Title IX / Sexual Violence
What is Title IX?
“No person in the United States shall, on the basis of sex, be excluded from participation in, be denied the benefits of, or be subjected to discrimination under any education program or activity receiving federal financial assistance.” – 34 C.F.R. Part 106 (Title IX
Title IX holds universities accountable for discrimination on the basis of sex. This discrimination includes sexual harassment and sexual violence (e.g. sexual assault and stalking.) Universities, like Mid-Atlantic, that receive federal funds may be held legally responsible when it knows about or ignores issues and incidents of sex-based discrimination in its programs or activities.
- 1972 – Congress passed Title IX of the Education Amendments as a federal civil rights law in 1972. Title IX prohibits discrimination on the basis of sex for any education program or activity that receives federal funding.
- 1979 -The Department of Education is recreated by the Department of Education Organization Act and is given oversight of Title IX through the Office of Civil Rights.
- 1984 – Title IX is limited in scope by the U.S. Supreme Court to only apply to programs or activities actively funded by federal money (Grove City College v. Bell).
- 1988 – The Civil Rights Restoration Act of 1987 overturned the Supreme Court’s ruling and returned Title IX’s jurisdiction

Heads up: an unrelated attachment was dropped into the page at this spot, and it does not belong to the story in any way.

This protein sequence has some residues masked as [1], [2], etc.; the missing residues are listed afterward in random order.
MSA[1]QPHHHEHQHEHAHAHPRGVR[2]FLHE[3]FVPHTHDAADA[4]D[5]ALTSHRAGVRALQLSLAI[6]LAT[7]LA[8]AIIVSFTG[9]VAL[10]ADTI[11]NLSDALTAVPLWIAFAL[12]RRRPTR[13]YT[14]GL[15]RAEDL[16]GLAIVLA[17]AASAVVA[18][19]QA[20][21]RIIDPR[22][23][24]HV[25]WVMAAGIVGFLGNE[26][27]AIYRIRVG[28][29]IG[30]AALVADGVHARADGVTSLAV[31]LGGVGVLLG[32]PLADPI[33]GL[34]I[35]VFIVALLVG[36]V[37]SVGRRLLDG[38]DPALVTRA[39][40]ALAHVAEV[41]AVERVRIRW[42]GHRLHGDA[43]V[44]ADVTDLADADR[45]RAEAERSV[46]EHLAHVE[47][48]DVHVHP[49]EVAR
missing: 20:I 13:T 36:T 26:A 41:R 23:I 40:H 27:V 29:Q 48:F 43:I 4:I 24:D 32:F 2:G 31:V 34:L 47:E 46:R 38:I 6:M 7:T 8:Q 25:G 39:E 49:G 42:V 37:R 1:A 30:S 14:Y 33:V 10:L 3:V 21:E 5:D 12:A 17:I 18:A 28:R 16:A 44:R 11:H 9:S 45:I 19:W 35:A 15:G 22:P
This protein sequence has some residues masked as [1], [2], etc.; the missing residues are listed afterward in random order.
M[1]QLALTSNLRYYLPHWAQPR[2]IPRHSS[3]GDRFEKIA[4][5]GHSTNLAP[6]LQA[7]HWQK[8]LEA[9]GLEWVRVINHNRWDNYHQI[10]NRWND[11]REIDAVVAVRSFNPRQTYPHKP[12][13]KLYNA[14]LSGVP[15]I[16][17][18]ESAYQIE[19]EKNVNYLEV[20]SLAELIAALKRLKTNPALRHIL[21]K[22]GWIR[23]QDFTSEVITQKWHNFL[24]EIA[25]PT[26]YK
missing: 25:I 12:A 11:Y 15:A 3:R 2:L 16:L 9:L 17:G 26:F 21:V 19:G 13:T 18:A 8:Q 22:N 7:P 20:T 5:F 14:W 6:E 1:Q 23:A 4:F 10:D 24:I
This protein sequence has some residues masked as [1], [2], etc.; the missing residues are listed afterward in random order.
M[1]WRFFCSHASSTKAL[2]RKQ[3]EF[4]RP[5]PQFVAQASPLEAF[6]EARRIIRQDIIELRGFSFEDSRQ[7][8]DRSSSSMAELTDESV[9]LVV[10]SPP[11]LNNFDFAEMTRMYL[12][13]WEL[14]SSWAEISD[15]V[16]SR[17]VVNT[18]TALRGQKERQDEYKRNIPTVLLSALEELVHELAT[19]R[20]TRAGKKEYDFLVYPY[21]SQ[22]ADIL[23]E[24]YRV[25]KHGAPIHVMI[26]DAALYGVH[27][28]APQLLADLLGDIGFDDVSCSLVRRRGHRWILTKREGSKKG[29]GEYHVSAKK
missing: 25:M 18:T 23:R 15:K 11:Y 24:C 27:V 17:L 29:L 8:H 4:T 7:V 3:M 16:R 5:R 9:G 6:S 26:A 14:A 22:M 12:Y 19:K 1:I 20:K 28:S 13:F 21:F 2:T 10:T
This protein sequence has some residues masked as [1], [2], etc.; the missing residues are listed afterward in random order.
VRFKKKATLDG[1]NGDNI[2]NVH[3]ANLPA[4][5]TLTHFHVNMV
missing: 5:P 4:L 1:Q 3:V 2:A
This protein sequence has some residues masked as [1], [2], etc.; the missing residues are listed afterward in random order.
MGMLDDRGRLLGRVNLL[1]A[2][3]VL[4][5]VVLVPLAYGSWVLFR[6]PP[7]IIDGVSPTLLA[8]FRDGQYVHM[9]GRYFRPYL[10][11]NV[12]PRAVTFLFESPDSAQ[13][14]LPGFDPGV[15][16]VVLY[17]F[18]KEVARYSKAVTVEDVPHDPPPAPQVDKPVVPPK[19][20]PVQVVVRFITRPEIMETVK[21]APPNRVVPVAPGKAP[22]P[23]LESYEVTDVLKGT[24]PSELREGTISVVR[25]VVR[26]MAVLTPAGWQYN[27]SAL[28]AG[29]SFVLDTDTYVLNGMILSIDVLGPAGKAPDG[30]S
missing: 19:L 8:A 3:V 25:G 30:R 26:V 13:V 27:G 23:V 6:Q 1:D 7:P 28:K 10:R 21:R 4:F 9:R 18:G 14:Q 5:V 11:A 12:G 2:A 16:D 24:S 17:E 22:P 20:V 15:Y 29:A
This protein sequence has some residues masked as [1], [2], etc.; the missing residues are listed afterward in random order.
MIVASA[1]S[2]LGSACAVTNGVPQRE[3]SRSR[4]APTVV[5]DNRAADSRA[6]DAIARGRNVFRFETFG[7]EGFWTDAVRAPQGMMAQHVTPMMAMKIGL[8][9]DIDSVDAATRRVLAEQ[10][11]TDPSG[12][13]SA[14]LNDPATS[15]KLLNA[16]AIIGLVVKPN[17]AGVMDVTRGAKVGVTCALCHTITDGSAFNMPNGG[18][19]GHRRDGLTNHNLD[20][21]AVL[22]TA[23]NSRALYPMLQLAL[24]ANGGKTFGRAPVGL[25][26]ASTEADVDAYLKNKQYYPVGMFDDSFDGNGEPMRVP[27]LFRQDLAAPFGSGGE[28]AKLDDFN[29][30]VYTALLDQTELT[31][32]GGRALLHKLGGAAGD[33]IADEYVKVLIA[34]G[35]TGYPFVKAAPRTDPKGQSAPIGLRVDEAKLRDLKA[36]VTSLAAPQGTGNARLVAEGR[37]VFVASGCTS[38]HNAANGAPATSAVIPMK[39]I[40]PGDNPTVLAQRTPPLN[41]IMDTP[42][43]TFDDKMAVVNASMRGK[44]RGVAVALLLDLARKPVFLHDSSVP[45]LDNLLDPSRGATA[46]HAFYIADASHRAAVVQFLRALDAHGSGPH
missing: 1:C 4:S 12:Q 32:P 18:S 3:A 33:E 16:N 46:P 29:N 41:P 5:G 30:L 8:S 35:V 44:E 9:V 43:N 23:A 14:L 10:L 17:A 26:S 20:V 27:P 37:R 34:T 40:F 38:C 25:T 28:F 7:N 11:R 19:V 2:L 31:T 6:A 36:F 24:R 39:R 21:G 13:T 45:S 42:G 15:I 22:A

Report Title IX Sexual Misconduct
Report Title IX Discriminatory Conduct
Violence Against Women Act (VAWA)
What is VAWA?
President Obama signed The Violence Against Women Reauthorization Act of 2013 (VAWA) into federal law on March 7, 2013. Full text of the VAWA can be found here. MACU’s VAWA/Sexual Violence policy can be found here.
VAWA (amendments to the Clery Act ) goes above and beyond Title IX and imposes additional obligations on universities to improve how universities handle issues of sexual violence. These obligations include, but are not limited to:
- Jurisdiction of security personnel
- Additional policy statements related to sexual violence
- Prevention and awareness programs, including:
- Description of required programs
- Definitions of crimes and consent
- Active bystander information
- Risk reduction techniques
- Sexual violence incident procedures
- Disciplinary procedures and sanctions
- Addressing confidentiality
- The expansion of record-keeping and disclosure of crimes (under the Clery Act) to include domestic violence, dating violence, and stalking.
- Reporting and disclosing “unfounded” crimes.
- Including gender identity and national origin as new categories of bias for a discrimination of a hate crime.
- Utilizing FBI definitions for sex offences and sexual violence related crimes.
On October 20, 2014, the Department of Education published additional clarifications to VAWA in order to aid universities in defining training requirements for staff, faculty, and students. These training requirements include ongoing prevention and awareness training related to VAWA. These amendments to VAWA also include the expansion and clarification of rights for survivors of sexual violence.
In accordance with VAWA requirements, the University provides comprehensive educational prevention and awareness programs for incoming students and new employees. Additionally, the University maintains ongoing prevention and awareness campaigns for students and employees related to VAWA regulations. Finally, the University conducts annual training for members of the University Judiciary Committee (UJC). The UJC hears all cases of reported offences of sexual violence.